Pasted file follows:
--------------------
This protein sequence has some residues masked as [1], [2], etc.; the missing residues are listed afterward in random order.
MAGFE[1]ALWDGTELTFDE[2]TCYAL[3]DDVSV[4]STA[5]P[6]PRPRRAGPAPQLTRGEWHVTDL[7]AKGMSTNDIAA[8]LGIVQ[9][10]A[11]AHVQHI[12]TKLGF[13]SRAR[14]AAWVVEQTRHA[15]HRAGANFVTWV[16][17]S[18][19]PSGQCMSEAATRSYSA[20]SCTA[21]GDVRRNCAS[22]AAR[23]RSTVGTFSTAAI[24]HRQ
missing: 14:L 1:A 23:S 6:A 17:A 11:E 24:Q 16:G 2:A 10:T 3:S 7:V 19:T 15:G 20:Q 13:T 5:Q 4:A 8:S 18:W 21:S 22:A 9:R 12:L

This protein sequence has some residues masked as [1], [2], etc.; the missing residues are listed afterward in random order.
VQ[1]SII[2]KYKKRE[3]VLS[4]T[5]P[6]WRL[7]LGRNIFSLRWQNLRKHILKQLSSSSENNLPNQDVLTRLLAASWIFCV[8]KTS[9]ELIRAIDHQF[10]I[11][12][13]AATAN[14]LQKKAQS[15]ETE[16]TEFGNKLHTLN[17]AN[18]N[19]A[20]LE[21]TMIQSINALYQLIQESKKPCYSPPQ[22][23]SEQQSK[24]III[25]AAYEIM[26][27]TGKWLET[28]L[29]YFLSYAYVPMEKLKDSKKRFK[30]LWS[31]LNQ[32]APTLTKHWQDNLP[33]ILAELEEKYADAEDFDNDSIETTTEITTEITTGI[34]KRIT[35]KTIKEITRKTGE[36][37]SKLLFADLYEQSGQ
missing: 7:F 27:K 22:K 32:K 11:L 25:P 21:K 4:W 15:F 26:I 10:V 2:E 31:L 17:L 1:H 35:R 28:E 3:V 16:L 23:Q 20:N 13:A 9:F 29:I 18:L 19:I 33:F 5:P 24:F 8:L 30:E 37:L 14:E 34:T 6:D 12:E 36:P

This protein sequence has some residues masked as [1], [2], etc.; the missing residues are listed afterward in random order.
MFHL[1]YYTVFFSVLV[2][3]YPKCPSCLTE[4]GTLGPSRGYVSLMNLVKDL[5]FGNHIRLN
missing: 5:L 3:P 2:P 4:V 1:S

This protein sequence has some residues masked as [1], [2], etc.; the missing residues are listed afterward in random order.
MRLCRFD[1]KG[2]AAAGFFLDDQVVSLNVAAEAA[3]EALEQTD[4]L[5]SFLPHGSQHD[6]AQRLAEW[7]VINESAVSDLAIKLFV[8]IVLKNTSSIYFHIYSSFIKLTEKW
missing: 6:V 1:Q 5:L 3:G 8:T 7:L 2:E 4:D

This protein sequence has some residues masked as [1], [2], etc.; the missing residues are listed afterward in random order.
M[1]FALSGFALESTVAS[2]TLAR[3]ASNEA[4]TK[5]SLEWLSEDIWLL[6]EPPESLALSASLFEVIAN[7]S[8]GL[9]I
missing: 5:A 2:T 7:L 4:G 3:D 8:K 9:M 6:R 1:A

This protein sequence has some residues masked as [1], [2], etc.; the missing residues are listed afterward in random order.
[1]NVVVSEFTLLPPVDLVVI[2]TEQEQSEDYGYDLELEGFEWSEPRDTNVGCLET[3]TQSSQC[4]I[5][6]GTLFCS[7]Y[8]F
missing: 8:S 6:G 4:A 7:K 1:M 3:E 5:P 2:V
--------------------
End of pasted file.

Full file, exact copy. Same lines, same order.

This protein sequence has some residues masked as [1], [2], etc.; the missing residues are listed afterward in random order.
MAGFE[1]ALWDGTELTFDE[2]TCYAL[3]DDVSV[4]STA[5]P[6]PRPRRAGPAPQLTRGEWHVTDL[7]AKGMSTNDIAA[8]LGIVQ[9][10]A[11]AHVQHI[12]TKLGF[13]SRAR[14]AAWVVEQTRHA[15]HRAGANFVTWV[16][17]S[18][19]PSGQCMSEAATRSYSA[20]SCTA[21]GDVRRNCAS[22]AAR[23]RSTVGTFSTAAI[24]HRQ
missing: 14:L 1:A 23:S 6:A 17:A 11:E 24:Q 16:G 2:A 10:T 3:S 7:V 19:T 15:G 20:Q 13:T 5:Q 4:A 8:S 18:W 21:S 22:A 9:R 12:L

This protein sequence has some residues masked as [1], [2], etc.; the missing residues are listed afterward in random order.
VQ[1]SII[2]KYKKRE[3]VLS[4]T[5]P[6]WRL[7]LGRNIFSLRWQNLRKHILKQLSSSSENNLPNQDVLTRLLAASWIFCV[8]KTS[9]ELIRAIDHQF[10]I[11][12][13]AATAN[14]LQKKAQS[15]ETE[16]TEFGNKLHTLN[17]AN[18]N[19]A[20]LE[21]TMIQSINALYQLIQESKKPCYSPPQ[22][23]SEQQSK[24]III[25]AAYEIM[26][27]TGKWLET[28]L[29]YFLSYAYVPMEKLKDSKKRFK[30]LWS[31]LNQ[32]APTLTKHWQDNLP[33]ILAELEEKYADAEDFDNDSIETTTEITTEITTGI[34]KRIT[35]KTIKEITRKTGE[36][37]SKLLFADLYEQSGQ
missing: 7:F 27:K 22:K 32:K 11:L 25:P 21:K 4:W 15:F 26:I 10:V 2:E 31:L 17:L 1:H 35:R 28:E 3:V 16:L 23:Q 20:N 13:A 9:F 29:I 18:L 19:I 33:F 5:P 24:F 8:L 30:E 37:L 14:E 34:T 6:D 12:E 36:P

This protein sequence has some residues masked as [1], [2], etc.; the missing residues are listed afterward in random order.
MFHL[1]YYTVFFSVLV[2][3]YPKCPSCLTE[4]GTLGPSRGYVSLMNLVKDL[5]FGNHIRLN
missing: 5:L 3:P 2:P 4:V 1:S

This protein sequence has some residues masked as [1], [2], etc.; the missing residues are listed afterward in random order.
MRLCRFD[1]KG[2]AAAGFFLDDQVVSLNVAAEAA[3]EALEQTD[4]L[5]SFLPHGSQHD[6]AQRLAEW[7]VINESAVSDLAIKLFV[8]IVLKNTSSIYFHIYSSFIKLTEKW
missing: 6:V 1:Q 5:L 3:G 8:T 7:L 2:E 4:D

This protein sequence has some residues masked as [1], [2], etc.; the missing residues are listed afterward in random order.
M[1]FALSGFALESTVAS[2]TLAR[3]ASNEA[4]TK[5]SLEWLSEDIWLL[6]EPPESLALSASLFEVIAN[7]S[8]GL[9]I
missing: 5:A 2:T 7:L 4:G 3:D 8:K 9:M 6:R 1:A

This protein sequence has some residues masked as [1], [2], etc.; the missing residues are listed afterward in random order.
[1]NVVVSEFTLLPPVDLVVI[2]TEQEQSEDYGYDLELEGFEWSEPRDTNVGCLET[3]TQSSQC[4]I[5][6]GTLFCS[7]Y[8]F
missing: 8:S 6:G 4:A 7:K 1:M 3:E 5:P 2:V